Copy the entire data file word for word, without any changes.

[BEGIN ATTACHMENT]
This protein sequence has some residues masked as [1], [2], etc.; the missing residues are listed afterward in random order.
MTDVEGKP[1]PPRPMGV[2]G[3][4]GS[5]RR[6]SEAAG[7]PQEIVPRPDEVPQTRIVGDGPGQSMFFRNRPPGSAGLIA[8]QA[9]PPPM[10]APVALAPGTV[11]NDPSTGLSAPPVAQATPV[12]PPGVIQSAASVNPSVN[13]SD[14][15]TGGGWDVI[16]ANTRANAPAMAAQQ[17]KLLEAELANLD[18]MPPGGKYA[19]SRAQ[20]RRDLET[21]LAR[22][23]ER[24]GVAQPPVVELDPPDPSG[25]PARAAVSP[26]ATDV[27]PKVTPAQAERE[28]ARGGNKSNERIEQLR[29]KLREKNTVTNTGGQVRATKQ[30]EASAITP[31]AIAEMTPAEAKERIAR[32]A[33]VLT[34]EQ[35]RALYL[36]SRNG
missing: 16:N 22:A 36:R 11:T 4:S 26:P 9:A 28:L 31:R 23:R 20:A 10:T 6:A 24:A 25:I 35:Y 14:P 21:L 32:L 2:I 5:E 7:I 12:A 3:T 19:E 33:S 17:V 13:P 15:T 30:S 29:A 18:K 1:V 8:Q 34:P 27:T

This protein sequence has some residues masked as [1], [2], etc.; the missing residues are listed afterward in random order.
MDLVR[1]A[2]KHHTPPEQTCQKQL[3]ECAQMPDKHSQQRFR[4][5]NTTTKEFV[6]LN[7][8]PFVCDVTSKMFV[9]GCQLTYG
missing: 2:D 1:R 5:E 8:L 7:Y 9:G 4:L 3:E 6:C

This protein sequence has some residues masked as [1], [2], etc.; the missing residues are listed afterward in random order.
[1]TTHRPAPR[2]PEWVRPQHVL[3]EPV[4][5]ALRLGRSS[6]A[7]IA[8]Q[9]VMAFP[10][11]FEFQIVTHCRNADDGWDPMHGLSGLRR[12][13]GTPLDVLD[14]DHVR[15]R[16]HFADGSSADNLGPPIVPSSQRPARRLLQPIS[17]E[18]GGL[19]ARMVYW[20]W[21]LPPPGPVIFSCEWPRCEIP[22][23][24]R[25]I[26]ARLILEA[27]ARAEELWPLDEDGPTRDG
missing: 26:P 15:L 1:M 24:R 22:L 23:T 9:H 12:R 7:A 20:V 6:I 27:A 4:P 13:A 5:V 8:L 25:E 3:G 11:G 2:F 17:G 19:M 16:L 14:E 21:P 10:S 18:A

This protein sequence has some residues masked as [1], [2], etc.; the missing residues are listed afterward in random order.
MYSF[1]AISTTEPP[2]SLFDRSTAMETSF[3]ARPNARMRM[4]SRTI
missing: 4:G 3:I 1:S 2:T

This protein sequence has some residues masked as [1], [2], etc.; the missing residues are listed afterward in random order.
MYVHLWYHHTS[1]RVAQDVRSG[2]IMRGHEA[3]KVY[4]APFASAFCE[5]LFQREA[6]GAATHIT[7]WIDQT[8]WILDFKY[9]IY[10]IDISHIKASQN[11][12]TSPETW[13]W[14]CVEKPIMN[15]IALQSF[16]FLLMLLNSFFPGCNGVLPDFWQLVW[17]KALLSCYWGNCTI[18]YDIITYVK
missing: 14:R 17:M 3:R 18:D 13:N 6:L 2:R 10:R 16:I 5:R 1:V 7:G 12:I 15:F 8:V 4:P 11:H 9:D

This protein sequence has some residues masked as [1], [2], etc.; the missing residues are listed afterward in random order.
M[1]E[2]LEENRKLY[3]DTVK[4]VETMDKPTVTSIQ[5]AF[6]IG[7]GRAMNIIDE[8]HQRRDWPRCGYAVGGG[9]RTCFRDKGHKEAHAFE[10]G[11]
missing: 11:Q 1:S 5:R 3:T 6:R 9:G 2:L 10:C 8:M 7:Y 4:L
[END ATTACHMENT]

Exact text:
This protein sequence has some residues masked as [1], [2], etc.; the missing residues are listed afterward in random order.
MTDVEGKP[1]PPRPMGV[2]G[3][4]GS[5]RR[6]SEAAG[7]PQEIVPRPDEVPQTRIVGDGPGQSMFFRNRPPGSAGLIA[8]QA[9]PPPM[10]APVALAPGTV[11]NDPSTGLSAPPVAQATPV[12]PPGVIQSAASVNPSVN[13]SD[14][15]TGGGWDVI[16]ANTRANAPAMAAQQ[17]KLLEAELANLD[18]MPPGGKYA[19]SRAQ[20]RRDLET[21]LAR[22][23]ER[24]GVAQPPVVELDPPDPSG[25]PARAAVSP[26]ATDV[27]PKVTPAQAERE[28]ARGGNKSNERIEQLR[29]KLREKNTVTNTGGQVRATKQ[30]EASAITP[31]AIAEMTPAEAKERIAR[32]A[33]VLT[34]EQ[35]RALYL[36]SRNG
missing: 16:N 22:A 36:R 11:T 4:S 26:P 9:A 28:L 31:R 23:R 20:A 10:T 6:A 24:A 25:I 35:Y 14:P 21:L 32:L 2:I 5:E 7:I 12:A 3:T 19:E 33:S 17:V 13:P 15:T 30:S 29:A 18:K 1:V 8:Q 34:P 27:T

This protein sequence has some residues masked as [1], [2], etc.; the missing residues are listed afterward in random order.
MDLVR[1]A[2]KHHTPPEQTCQKQL[3]ECAQMPDKHSQQRFR[4][5]NTTTKEFV[6]LN[7][8]PFVCDVTSKMFV[9]GCQLTYG
missing: 2:D 1:R 5:E 8:L 7:Y 9:G 4:L 3:E 6:C

This protein sequence has some residues masked as [1], [2], etc.; the missing residues are listed afterward in random order.
[1]TTHRPAPR[2]PEWVRPQHVL[3]EPV[4][5]ALRLGRSS[6]A[7]IA[8]Q[9]VMAFP[10][11]FEFQIVTHCRNADDGWDPMHGLSGLRR[12][13]GTPLDVLD[14]DHVR[15]R[16]HFADGSSADNLGPPIVPSSQRPARRLLQPIS[17]E[18]GGL[19]ARMVYW[20]W[21]LPPPGPVIFSCEWPRCEIP[22][23][24]R[25]I[26]ARLILEA[27]ARAEELWPLDEDGPTRDG
missing: 26:P 15:L 1:M 24:R 22:L 23:T 9:H 12:R 7:A 20:V 6:I 27:A 4:P 13:A 5:V 8:L 25:E 3:G 11:G 2:F 17:G 19:M 16:L 14:E 21:P 10:S 18:A

This protein sequence has some residues masked as [1], [2], etc.; the missing residues are listed afterward in random order.
MYSF[1]AISTTEPP[2]SLFDRSTAMETSF[3]ARPNARMRM[4]SRTI
missing: 4:G 3:I 1:S 2:T

This protein sequence has some residues masked as [1], [2], etc.; the missing residues are listed afterward in random order.
MYVHLWYHHTS[1]RVAQDVRSG[2]IMRGHEA[3]KVY[4]APFASAFCE[5]LFQREA[6]GAATHIT[7]WIDQT[8]WILDFKY[9]IY[10]IDISHIKASQN[11][12]TSPETW[13]W[14]CVEKPIMN[15]IALQSF[16]FLLMLLNSFFPGCNGVLPDFWQLVW[17]KALLSCYWGNCTI[18]YDIITYVK
missing: 14:R 17:M 3:R 18:D 13:N 6:L 2:R 10:R 16:I 5:R 1:V 7:G 12:I 15:F 8:V 4:P 11:H 9:D

This protein sequence has some residues masked as [1], [2], etc.; the missing residues are listed afterward in random order.
M[1]E[2]LEENRKLY[3]DTVK[4]VETMDKPTVTSIQ[5]AF[6]IG[7]GRAMNIIDE[8]HQRRDWPRCGYAVGGG[9]RTCFRDKGHKEAHAFE[10]G[11]
missing: 11:Q 1:S 5:R 3:T 6:R 9:G 2:L 10:C 8:M 7:Y 4:L